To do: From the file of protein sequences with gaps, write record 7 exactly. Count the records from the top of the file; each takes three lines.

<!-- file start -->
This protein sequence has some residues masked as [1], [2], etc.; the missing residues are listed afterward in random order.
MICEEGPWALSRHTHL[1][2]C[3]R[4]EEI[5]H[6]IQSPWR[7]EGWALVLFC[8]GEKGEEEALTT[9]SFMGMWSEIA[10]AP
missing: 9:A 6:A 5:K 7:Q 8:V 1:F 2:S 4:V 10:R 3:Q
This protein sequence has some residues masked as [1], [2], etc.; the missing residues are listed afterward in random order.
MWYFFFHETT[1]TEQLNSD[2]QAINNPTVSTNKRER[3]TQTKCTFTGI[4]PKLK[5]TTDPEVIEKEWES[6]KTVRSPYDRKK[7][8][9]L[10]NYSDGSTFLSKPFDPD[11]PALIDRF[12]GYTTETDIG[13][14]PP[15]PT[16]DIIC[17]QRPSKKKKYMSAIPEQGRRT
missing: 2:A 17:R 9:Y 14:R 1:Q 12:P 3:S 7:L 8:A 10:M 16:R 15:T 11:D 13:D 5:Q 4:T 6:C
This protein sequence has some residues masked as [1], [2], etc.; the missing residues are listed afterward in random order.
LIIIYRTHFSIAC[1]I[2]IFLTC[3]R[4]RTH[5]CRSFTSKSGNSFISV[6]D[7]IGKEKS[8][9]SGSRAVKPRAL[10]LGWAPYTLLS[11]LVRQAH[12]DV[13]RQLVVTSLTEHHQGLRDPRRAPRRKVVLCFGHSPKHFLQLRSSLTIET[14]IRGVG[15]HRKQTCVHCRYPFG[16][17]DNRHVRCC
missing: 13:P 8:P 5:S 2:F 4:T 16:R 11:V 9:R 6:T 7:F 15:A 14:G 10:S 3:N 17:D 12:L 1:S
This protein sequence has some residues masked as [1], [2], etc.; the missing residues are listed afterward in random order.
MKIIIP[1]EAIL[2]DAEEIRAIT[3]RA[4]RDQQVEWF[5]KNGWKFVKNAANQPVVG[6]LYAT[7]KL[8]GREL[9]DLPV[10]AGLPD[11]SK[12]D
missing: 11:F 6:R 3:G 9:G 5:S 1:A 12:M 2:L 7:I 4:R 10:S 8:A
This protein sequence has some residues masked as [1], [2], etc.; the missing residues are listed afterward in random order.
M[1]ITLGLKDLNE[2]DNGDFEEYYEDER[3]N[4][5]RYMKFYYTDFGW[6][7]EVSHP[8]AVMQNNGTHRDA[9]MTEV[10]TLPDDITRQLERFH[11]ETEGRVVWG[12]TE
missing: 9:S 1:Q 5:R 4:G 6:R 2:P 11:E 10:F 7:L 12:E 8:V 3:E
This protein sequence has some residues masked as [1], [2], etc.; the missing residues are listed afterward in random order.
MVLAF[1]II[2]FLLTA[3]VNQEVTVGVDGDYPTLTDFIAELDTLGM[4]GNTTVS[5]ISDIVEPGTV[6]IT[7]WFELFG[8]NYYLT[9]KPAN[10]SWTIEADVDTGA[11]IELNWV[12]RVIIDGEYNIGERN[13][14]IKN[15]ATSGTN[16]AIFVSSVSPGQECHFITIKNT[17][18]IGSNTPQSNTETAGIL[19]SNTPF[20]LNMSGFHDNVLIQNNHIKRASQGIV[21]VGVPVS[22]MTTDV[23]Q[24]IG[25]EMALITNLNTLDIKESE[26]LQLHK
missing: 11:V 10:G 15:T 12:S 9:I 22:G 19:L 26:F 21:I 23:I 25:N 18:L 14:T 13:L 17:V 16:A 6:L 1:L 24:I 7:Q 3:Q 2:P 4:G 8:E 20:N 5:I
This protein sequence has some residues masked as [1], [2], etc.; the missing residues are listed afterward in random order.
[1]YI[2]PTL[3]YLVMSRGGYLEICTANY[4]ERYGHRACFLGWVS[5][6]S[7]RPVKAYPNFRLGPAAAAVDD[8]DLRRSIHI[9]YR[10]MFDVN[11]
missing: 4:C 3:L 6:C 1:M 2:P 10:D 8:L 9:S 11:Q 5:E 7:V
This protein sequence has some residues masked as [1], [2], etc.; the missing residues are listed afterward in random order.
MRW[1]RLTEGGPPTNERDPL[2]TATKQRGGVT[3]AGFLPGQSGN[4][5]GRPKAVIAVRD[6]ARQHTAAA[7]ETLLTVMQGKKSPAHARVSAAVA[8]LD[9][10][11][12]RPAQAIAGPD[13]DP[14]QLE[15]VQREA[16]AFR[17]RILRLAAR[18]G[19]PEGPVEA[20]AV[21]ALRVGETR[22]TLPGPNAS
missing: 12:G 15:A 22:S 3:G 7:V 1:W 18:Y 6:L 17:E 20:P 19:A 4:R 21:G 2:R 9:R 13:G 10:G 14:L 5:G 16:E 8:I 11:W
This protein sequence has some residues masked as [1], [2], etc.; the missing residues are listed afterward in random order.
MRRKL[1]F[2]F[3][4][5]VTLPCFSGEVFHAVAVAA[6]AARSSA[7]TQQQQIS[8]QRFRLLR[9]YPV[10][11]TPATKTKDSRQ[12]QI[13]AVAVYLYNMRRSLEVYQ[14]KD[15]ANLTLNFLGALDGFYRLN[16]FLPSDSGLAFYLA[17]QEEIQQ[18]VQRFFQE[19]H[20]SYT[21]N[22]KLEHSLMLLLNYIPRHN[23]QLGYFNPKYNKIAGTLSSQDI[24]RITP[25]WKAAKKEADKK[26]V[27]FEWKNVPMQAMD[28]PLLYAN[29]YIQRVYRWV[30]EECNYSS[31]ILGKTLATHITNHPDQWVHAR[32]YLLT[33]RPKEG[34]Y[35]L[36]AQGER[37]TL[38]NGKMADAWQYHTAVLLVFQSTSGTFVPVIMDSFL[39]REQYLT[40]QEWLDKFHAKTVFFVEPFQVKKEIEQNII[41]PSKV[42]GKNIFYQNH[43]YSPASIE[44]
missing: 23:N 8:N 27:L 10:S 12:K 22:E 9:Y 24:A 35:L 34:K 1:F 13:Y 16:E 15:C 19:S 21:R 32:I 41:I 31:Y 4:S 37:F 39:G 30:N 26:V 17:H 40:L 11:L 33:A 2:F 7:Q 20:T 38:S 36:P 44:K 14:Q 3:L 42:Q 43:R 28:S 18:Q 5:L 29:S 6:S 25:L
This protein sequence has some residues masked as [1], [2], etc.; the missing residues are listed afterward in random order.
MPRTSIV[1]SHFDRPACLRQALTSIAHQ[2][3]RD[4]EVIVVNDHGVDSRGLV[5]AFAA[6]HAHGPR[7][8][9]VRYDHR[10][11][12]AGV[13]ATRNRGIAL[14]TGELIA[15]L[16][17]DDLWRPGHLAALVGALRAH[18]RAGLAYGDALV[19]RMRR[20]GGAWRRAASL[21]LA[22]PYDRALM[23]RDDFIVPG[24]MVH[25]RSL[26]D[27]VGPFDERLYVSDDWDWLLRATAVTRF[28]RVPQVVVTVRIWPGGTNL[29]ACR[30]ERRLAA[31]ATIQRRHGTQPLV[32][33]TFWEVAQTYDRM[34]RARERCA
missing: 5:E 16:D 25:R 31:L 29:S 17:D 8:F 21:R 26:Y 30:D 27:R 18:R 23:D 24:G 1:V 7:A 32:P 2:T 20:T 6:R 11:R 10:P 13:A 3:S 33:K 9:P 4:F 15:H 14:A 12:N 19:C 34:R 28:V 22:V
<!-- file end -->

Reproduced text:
This protein sequence has some residues masked as [1], [2], etc.; the missing residues are listed afterward in random order.
[1]YI[2]PTL[3]YLVMSRGGYLEICTANY[4]ERYGHRACFLGWVS[5][6]S[7]RPVKAYPNFRLGPAAAAVDD[8]DLRRSIHI[9]YR[10]MFDVN[11]
missing: 4:C 3:L 6:C 1:M 2:P 10:D 8:L 9:S 11:Q 5:E 7:V